Nations in the Indo-Pacific want a continued strong U.S. presence and they are increasing their military capabilities and improving interoperability and training with U.S. and regional partners, said the assistant secretary of defense for Indo-Pacific security affairs.
Ely Ratner discussed "Building a Networked Security Architecture in the Indo-Pacific" at the Center for a New American Security National Security Conference on "American Power and Purpose."
While continued support of Ukraine is vital to regional security, the Indo-Pacific remains the No. 1 priority, as China is the Defense Department's pacing challenge, he said.
Ratner outlined some of the Indo-Pacific partnerships.
Remarkable progress has taken place over the last year or so, with the agreement for access to 14 Philippine bases which will host rotational U.S. forces, he said.
These bases will provide an ability for the U.S. to respond to a number of regional contingencies, including humanitarian assistance and disaster relief, he said.
The department is also working with the Philippines on a new security assistance roadmap to try to help them develop some of the asymmetric capabilities that will be most important for the types of challenges that they're facing, particularly around their maritime periphery, Ratner said.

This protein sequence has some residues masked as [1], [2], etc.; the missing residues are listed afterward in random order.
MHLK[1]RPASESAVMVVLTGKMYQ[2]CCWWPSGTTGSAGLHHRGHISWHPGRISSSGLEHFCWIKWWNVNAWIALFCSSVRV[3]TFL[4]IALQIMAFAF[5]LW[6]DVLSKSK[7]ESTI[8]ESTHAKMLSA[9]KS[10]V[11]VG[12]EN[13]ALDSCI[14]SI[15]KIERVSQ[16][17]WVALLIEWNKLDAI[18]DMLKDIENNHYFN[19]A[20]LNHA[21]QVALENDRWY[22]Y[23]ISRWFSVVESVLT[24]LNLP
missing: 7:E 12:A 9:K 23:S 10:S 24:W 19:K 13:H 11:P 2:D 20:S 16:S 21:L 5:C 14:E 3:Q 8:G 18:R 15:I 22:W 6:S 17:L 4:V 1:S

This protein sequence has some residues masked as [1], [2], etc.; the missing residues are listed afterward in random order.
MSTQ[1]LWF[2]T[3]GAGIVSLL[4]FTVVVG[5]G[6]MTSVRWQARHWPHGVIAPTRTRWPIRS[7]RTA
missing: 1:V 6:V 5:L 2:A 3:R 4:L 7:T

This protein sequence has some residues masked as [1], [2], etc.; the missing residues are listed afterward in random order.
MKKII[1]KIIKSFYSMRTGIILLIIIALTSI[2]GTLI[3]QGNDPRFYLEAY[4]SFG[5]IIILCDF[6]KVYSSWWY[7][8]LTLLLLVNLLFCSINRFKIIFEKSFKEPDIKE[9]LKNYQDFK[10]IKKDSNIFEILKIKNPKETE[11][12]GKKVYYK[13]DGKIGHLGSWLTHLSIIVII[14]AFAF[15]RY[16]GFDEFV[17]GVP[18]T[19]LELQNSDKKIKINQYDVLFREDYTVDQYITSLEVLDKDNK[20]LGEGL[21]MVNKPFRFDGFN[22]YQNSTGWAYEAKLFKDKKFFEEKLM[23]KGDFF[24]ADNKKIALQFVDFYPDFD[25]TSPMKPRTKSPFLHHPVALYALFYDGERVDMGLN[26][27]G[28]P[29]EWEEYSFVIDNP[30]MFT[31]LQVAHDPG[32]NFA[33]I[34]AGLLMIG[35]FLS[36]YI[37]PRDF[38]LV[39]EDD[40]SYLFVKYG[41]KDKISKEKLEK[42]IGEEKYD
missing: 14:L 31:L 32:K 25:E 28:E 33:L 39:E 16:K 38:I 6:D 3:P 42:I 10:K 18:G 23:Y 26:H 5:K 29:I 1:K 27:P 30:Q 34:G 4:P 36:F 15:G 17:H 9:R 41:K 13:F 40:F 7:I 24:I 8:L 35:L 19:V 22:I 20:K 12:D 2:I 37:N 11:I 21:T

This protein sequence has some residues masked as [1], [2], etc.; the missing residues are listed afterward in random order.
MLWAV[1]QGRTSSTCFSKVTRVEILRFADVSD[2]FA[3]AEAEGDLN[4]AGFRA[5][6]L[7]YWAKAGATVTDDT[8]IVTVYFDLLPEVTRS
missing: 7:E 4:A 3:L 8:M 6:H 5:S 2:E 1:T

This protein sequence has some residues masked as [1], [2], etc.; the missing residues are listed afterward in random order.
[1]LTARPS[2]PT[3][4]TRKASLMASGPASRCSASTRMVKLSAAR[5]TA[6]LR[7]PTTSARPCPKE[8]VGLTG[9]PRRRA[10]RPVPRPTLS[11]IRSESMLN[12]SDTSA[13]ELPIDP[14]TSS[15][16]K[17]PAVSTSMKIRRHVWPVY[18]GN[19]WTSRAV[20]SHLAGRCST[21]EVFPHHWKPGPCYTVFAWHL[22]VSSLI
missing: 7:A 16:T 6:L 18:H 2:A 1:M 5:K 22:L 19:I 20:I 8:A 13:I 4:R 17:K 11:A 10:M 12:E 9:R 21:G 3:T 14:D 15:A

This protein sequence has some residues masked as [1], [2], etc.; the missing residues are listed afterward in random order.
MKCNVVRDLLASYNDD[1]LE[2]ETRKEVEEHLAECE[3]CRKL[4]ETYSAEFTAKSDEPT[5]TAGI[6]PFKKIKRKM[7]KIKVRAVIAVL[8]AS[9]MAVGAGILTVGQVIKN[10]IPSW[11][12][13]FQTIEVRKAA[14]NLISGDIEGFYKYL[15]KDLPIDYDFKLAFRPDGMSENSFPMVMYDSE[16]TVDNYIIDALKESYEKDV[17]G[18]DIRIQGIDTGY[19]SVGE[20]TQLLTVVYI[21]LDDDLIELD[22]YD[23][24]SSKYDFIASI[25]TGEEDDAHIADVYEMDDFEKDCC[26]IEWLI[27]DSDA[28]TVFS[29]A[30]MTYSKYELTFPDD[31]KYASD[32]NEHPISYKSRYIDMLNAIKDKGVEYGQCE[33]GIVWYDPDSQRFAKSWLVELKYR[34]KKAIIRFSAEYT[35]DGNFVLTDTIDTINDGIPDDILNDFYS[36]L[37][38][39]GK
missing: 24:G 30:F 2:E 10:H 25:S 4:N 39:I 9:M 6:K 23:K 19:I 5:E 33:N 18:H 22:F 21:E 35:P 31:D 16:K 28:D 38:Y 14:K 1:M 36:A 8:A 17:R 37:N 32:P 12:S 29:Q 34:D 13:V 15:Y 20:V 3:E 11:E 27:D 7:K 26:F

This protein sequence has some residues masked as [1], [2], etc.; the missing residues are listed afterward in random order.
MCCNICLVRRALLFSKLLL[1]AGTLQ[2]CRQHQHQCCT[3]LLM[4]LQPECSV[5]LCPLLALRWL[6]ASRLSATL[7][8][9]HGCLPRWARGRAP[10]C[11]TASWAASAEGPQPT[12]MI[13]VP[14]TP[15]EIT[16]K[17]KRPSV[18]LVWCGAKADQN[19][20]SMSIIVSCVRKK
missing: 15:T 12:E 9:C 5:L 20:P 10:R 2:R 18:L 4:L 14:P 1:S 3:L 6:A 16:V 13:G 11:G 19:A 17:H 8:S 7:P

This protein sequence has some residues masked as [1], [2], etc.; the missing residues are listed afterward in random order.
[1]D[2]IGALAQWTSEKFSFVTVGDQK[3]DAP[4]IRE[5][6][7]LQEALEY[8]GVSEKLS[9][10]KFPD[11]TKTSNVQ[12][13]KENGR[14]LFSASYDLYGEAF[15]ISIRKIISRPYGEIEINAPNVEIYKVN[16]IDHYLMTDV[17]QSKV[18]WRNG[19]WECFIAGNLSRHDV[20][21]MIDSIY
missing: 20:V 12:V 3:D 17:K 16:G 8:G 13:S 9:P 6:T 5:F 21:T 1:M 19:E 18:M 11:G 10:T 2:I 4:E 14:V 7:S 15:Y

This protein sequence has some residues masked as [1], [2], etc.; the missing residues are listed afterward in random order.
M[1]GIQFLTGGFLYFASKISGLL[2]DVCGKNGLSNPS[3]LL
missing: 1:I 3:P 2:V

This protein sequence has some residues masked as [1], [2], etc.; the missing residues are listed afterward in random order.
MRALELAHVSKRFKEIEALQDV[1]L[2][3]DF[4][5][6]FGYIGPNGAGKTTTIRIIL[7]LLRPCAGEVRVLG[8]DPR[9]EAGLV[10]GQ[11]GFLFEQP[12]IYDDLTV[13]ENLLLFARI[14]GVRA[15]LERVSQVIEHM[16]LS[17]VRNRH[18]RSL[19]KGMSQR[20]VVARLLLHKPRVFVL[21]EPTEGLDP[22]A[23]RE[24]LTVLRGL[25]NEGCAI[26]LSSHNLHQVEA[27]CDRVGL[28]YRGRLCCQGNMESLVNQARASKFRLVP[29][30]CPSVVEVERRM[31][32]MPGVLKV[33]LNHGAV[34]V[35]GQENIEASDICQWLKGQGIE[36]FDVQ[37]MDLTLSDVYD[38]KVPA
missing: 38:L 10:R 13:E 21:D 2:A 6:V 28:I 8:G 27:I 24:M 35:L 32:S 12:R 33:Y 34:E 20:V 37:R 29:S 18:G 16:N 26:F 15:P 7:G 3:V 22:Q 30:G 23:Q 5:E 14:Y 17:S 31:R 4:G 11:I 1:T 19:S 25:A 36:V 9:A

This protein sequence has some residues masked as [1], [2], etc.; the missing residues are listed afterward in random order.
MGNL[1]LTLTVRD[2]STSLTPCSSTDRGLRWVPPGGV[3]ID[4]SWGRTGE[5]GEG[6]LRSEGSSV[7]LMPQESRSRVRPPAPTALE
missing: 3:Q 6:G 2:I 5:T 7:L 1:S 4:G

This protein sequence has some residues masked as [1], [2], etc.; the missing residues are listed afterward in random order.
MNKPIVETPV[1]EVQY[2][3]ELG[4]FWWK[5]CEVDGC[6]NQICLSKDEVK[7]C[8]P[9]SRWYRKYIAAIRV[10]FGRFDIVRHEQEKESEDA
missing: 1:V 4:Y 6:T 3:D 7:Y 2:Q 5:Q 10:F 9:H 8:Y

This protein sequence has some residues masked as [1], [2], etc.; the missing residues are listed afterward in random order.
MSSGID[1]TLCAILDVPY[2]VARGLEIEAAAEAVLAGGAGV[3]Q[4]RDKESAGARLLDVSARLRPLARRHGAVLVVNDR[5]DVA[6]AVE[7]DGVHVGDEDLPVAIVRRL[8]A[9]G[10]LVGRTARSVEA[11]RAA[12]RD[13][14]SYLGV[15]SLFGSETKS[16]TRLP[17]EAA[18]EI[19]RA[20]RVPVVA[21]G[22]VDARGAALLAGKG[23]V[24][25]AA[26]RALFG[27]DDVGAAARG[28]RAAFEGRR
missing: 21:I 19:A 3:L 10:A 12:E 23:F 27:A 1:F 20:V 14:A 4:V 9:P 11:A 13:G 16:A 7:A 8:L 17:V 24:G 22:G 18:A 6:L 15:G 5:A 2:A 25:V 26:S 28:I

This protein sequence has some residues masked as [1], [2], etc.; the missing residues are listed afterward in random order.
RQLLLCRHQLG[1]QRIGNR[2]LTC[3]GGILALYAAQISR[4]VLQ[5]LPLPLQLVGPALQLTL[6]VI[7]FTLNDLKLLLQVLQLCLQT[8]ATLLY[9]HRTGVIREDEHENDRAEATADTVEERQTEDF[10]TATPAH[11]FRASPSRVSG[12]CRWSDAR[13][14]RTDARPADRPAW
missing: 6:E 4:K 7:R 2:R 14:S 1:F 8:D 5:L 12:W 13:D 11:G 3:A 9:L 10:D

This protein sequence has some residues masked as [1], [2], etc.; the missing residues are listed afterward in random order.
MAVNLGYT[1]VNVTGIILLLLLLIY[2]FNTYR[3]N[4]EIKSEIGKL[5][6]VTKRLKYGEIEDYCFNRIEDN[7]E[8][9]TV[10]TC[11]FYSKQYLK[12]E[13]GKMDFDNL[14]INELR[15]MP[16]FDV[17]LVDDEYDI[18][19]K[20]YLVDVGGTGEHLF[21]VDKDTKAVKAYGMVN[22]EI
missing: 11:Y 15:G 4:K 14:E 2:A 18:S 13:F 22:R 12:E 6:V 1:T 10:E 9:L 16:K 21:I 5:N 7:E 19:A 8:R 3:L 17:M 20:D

"It's no secret that China's assertiveness and coercion has really underscored the importance of working together to strive toward that outcome in the context of the Philippines," he said, the outcome referring to the shared vision of a free and open Indo-Pacific.
"We are conceiving of the Philippines as one of our most important alliances in the region. … The Philippines-U.S. alliance is now rising to be on par with those other major alliances in the region. It's something we're very invested in," he said.
Japan is putting unprecedented resources into boosting its military capability, he said.
The U.S. and Japan are increasing the number of exercises, Ratner said, particularly in the vicinity of the first island chain which runs from northern Japan to the Philippines.
More importantly, Japan is increasing cooperation with South Korea, he said, mentioning the two nations sharing early warning data of North Korean missile launches as one example.
The U.S.-India relationship is seeing an increasing strategic alignment, Ratner said.
The department supports New Delhi's military modernization and co-development and -production of the U.S. defense industrial base with India's.
The department also welcomes India's participation in multinational exercises in the region, he added.
"A stronger India that can defend its own interests, and defend its own sovereignty is good for the United States," he said.